Mortgage rates hit 2014 low on bizarre sequence of events

[courtesy of / Lou Barnes]Mortgage-Rates-Dropping1

A bizarre sequence of events and data has taken bond and mortgage yields to their lows of the year, the 10-year Treasury note 2.58 percent and mortgages near 4.5 percent.

Ukraine is the largest immediate force pushing down on rates, but we’ll review that after trying to make sense of the most contradictory steam of economic data in a long time. First-quarter GDP on Wednesday looked like the onset of recession; the Fed’s same-day post-meeting minutes had an other-worldly calm. Today’s April employment report boomed, on the surface at least.

A foreword on data: Many civilians regard economic data as books baked by conspirators. Too many professionals support this cynicism in their sales pitches.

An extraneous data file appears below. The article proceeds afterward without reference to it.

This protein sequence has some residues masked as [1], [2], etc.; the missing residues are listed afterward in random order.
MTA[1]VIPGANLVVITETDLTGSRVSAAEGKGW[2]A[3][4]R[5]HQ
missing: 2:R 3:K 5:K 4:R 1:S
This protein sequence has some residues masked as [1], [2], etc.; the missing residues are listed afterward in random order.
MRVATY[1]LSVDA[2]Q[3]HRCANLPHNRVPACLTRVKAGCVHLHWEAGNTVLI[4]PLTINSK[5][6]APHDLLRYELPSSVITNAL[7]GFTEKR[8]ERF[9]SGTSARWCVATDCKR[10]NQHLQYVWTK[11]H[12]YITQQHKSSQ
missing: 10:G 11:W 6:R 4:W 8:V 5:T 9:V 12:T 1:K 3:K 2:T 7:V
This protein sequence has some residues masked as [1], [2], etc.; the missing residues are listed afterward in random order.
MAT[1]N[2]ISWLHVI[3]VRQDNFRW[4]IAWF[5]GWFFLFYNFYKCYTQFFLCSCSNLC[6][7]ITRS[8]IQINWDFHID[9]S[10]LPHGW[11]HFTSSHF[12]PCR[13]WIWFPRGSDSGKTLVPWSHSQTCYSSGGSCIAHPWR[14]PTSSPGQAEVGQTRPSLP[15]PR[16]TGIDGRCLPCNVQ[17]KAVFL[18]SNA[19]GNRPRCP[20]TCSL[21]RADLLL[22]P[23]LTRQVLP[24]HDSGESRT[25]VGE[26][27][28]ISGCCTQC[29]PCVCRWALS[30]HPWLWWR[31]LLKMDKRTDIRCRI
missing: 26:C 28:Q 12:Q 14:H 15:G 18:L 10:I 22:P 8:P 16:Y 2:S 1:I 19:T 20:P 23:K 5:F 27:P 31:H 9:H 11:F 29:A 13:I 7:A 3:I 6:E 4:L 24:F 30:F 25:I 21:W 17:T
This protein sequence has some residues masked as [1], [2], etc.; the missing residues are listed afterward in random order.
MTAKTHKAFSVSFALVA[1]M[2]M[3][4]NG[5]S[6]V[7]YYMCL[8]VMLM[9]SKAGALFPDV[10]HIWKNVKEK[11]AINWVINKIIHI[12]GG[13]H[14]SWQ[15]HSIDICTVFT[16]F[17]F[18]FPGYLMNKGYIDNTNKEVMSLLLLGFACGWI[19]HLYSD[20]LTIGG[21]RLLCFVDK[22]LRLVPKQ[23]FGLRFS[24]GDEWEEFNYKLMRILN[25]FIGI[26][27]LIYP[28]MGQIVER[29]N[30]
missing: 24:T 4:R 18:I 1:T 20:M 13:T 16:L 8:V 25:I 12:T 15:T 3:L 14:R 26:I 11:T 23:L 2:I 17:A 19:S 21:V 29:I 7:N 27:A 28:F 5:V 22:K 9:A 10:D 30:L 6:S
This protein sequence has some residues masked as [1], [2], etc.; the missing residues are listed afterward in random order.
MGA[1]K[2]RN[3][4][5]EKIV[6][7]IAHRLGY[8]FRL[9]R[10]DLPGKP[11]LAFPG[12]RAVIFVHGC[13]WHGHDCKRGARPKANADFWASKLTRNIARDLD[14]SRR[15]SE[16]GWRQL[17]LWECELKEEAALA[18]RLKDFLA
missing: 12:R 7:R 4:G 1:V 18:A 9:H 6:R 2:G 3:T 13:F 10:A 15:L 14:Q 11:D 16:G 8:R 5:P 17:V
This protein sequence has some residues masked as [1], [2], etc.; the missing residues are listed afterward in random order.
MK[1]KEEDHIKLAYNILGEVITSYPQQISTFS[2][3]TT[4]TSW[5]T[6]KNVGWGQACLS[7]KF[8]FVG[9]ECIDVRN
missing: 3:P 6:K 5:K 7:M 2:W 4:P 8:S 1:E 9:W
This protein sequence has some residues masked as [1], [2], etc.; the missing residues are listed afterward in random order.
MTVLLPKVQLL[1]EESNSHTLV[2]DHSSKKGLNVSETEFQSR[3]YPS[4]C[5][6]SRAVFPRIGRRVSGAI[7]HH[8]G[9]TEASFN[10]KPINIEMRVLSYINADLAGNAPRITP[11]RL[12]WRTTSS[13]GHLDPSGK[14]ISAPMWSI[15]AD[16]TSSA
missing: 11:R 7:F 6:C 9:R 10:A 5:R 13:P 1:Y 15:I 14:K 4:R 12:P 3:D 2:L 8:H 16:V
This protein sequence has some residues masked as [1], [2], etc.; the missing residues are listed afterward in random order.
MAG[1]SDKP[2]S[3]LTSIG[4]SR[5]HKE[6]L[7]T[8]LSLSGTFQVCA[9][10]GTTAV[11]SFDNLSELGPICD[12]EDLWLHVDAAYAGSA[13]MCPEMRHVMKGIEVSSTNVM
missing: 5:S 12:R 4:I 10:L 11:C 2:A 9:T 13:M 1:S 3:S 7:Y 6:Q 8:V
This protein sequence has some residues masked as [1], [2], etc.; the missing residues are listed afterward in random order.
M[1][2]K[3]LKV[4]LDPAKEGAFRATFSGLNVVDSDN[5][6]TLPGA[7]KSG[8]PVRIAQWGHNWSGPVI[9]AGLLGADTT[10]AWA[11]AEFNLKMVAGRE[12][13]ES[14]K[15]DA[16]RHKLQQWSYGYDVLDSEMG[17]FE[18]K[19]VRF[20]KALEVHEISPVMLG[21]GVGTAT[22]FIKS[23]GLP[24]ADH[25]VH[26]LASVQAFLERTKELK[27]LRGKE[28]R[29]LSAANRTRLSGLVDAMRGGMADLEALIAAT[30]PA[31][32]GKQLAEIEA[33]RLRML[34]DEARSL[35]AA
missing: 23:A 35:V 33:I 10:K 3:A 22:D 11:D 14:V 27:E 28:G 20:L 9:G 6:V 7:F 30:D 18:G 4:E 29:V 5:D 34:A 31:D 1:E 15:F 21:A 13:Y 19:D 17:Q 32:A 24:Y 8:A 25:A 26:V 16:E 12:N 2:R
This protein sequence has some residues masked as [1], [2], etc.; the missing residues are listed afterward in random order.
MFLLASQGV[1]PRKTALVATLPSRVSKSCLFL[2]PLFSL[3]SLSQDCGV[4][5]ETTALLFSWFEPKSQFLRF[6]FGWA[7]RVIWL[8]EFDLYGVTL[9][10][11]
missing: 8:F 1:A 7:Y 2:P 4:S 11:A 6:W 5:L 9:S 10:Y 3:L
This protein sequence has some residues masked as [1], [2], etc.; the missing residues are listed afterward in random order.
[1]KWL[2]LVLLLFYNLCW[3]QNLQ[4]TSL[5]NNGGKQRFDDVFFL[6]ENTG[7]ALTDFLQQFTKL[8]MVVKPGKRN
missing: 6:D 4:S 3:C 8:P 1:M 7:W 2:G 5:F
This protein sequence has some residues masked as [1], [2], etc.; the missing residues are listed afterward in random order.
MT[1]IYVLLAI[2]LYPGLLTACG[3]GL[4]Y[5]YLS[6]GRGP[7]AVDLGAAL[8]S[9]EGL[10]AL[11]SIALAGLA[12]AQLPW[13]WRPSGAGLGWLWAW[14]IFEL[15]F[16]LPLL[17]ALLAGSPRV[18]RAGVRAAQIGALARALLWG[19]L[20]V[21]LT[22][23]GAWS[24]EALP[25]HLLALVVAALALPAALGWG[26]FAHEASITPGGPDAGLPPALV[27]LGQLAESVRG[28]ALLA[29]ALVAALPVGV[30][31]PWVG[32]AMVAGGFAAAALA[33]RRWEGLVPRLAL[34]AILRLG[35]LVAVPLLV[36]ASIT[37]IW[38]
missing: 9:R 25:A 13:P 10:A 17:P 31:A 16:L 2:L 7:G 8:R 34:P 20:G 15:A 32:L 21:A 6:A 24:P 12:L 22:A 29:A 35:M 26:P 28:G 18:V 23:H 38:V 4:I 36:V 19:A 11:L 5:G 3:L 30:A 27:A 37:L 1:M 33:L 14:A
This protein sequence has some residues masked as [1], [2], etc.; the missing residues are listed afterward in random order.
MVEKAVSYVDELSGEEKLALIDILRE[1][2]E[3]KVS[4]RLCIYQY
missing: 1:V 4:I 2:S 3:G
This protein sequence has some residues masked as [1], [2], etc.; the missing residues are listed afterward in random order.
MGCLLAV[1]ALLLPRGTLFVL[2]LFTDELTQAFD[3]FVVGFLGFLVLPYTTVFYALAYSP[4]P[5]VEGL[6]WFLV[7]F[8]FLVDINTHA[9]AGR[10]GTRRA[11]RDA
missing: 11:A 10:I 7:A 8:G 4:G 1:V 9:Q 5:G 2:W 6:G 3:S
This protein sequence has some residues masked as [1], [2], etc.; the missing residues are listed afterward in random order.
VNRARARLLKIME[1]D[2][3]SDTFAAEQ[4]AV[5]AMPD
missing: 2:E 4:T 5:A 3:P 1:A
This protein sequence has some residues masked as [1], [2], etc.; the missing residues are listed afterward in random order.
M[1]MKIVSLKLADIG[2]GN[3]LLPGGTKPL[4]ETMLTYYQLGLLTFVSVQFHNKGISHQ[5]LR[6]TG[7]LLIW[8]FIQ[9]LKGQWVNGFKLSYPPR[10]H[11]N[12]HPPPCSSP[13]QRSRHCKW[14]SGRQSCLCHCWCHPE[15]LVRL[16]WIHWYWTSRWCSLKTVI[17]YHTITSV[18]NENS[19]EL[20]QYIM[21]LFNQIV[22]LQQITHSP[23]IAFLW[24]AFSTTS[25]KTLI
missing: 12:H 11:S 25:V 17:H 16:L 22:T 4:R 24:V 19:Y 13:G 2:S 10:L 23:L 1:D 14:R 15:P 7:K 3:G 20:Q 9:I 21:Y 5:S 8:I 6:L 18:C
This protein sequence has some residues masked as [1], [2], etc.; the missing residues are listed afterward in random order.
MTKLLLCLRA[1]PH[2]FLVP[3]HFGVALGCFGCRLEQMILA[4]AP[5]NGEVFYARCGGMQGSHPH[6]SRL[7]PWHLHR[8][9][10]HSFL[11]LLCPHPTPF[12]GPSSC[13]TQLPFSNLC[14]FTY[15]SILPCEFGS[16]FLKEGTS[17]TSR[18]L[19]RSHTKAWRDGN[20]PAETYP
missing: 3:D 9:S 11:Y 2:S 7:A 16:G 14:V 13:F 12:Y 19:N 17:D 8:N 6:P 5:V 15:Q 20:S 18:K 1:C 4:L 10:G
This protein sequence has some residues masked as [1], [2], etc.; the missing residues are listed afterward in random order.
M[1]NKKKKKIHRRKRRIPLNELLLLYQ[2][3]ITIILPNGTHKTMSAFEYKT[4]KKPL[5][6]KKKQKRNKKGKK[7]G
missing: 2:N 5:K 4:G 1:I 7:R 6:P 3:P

Don’t believe any of that: The agencies compiling data do the best they can. When the numbers look as crazy as they do now, we are either beyond our ability to describe our economy or the economy has departed its prior patterns, or both. Today, both. A third thicket for civilians to untangle: the professional spinners, 90 percent of them sunshine boys.

GDP rose only 0.1 percent annualized in the first 90 days of 2014, and were it not for “Obamacare” sign-ups boosting “services consumption” it would have shrunk more than a point. Affordable Care Act “consumption,” of course, acts more like a tax.

The usual suspects dismissed the quarter as bad weather, including a 7.6 percent tank in exports. That’s not weather; that’s the whole fool world trying simultaneously to export its way out of trouble.

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